*For our April and December departures, Day 3’s morning is spent at Cattier.
**For our December departure, Day 3’s lunch is at Canard Duchene.
Cattier – The family firm of Cattier based in Chigny-Les-Roses make excellent champagnes with a distinct Montagne de Reims character. The crown jewel is the single vineyard ‘Clos du Moulin’, a complex champagne with a fine balance of pinot noir and chardonnay. This is a firm that is definitely ‘on the move’, whose quality is ever increasing and quantity too! They now produce the historic ‘Maximes’ brand in conjunction with Maximes of Paris. In 2014, rapper Jay-Z purchased global distribution rights for Armand de Brignac, a champagne brand produced by Cattier colloquially known as ‘Ace of Spades’.
Canard Duchene – Champagne Canard Duchêne is in Ludes. The Champagne is perhaps simple, but has a very accessible fruit-driven style. We will be given a guided tour of the cellars, which contain an interesting and unusual exhibition. This will be followed by a spectacular demonstration of opening a champagne bottle (sabrage), a tasting and the opportunity to visit their great shop where you can stock up on champagne related gifts.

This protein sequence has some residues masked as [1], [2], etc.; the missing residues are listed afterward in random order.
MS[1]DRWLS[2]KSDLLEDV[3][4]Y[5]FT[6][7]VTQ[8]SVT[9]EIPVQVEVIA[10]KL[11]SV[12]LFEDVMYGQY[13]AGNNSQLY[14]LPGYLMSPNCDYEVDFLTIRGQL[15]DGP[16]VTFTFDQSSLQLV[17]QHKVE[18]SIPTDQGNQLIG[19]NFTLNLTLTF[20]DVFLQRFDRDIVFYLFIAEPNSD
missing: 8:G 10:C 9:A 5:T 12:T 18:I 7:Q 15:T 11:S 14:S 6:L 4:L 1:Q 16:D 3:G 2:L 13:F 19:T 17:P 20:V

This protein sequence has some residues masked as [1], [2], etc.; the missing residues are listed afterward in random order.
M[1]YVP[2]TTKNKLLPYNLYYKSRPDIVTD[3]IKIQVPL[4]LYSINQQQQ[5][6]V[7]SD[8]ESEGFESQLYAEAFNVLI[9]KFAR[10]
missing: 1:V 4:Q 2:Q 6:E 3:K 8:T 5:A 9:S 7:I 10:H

Breakfast & lunch included
Formerly a presenter of ITV’s ‘The Food Programme’, Conal is a Master of Wine and has written a number of fascinating books. Travel with Conal on our September and December departures.
Not only does he hold the WSET Diploma in Wine and Spirits, Matthew is also an Associate Tutor with the Cambridge Wine School. Travel with Matthew on our March and April departures.